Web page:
(WASHINGTON) — Policymakers and investors will closely watch a decision from the Federal Reserve on Wednesday about whether to raise interest rates as the U.S. economy weathers two pressing challenges: a banking crisis and persistent inflation.
The precarious moment poses a dilemma for the Fed because its strongest tool, the benchmark interest rate, is a key cause of the financial emergency but the primary solution for high prices.
The central bank has aggressively raised interest rates over the past year, bringing inflation down significantly from a summer peak, though it remains more than triple the Fed’s target of 2%.
The rapid rise in interest rates, however, tanked the value of bonds held by Silicon Valley Bank, precipitating its failure and cascading damage for the financial sector.
Nearly 190 banks are at risk of collapse amid high interest rates and declining asset values, according to a study released by a team of university researchers earlier this month.
A continuation of rate hikes risks further intensifying the banking crisis, putting additional financial institutions at risk of collapse. However, a pause on rate increases could undermine the Federal Reserve’s fight against inflation, allowing high prices to persist and eat away at household budgets, economists previously told ABC News.
A survey by Bloomberg last week found that most economists expect the Fed to raise interest rates by 0.25% on Wednesday, matching the increase that the central bank imposed at its most recent meeting last month.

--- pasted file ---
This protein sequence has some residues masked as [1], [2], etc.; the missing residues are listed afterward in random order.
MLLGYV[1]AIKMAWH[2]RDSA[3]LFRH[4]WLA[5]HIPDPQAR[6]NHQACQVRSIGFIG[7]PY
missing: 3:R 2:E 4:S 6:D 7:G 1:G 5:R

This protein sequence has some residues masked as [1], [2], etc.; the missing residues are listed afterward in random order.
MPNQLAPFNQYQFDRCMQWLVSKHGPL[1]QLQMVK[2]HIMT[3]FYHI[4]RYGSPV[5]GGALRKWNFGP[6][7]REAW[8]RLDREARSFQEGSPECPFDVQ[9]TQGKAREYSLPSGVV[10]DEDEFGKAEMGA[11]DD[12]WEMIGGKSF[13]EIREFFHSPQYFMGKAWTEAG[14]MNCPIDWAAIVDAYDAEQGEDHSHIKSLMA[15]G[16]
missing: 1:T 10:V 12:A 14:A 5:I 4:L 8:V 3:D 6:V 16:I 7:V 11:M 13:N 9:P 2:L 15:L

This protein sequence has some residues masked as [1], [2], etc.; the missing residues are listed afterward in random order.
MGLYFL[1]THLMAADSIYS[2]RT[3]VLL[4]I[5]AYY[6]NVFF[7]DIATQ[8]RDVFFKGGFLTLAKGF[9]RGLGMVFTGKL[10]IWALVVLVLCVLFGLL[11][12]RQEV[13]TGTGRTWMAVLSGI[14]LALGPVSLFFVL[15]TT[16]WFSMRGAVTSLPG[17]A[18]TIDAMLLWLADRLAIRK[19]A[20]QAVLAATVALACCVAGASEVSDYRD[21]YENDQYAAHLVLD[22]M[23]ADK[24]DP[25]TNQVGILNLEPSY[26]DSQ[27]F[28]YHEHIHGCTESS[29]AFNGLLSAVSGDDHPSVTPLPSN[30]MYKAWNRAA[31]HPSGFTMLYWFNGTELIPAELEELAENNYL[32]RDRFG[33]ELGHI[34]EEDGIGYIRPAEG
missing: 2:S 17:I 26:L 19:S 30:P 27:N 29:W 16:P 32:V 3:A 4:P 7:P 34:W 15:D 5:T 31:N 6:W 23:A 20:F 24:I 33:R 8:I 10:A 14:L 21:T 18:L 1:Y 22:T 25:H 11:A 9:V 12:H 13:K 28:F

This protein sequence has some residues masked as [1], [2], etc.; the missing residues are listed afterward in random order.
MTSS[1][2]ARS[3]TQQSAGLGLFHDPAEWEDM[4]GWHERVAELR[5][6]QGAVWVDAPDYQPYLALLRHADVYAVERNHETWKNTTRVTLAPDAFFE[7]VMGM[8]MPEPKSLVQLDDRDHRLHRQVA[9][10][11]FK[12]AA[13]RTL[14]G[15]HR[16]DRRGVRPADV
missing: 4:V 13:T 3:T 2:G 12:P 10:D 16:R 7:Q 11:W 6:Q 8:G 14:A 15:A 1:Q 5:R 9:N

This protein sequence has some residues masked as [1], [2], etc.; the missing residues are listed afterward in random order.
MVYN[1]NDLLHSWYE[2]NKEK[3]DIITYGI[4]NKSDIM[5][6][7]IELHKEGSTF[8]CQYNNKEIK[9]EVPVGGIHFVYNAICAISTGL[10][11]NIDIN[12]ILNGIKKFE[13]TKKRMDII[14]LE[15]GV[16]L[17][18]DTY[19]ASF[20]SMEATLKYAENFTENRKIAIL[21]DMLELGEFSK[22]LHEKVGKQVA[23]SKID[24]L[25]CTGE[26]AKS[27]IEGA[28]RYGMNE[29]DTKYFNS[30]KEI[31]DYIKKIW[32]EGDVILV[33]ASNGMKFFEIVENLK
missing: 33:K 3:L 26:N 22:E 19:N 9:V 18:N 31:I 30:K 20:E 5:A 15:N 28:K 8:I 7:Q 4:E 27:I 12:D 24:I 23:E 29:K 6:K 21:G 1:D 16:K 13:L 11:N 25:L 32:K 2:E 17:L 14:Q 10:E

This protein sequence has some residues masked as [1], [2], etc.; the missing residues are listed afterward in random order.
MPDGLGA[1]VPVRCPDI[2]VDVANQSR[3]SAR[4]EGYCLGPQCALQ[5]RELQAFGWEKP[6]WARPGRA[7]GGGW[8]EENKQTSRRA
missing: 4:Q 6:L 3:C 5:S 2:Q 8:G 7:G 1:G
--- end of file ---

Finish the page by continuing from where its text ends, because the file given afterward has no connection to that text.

In recent days, some forecasters have predicted the Fed will forego an interest rate hike as it monitors the continuing fallout from the Silicon Valley Bank failure.
Goldman Sachs, for instance, told investors on Monday that it expects the Fed “to pause at its March meeting this week because of stress in the banking system.”
Over the last year, the Federal Reserve raised its benchmark interest rate by 4.5%, the fastest pace since the 1980s.
The Fed has put forward a string of borrowing cost increases as it tries to slash price hikes by slowing the economy and choking off demand. The approach, however, risks tipping the U.S. economy into a recession and putting millions out of work.
Persistent rate hikes also threaten the stability of the banking system.
Still, the Fed could avoid facing a choice between slowing price increases and preserving financial stability, since tighter lending practices taken up by private sector banks in response to the financial distress may cool the economy on its own accord, allowing the Fed to forego raising rates while still bringing down inflation.
“No matter what the Fed does later this month, financial conditions are tightening,” Julia Pollak, chief economist at Zip Recruiter, said last week.
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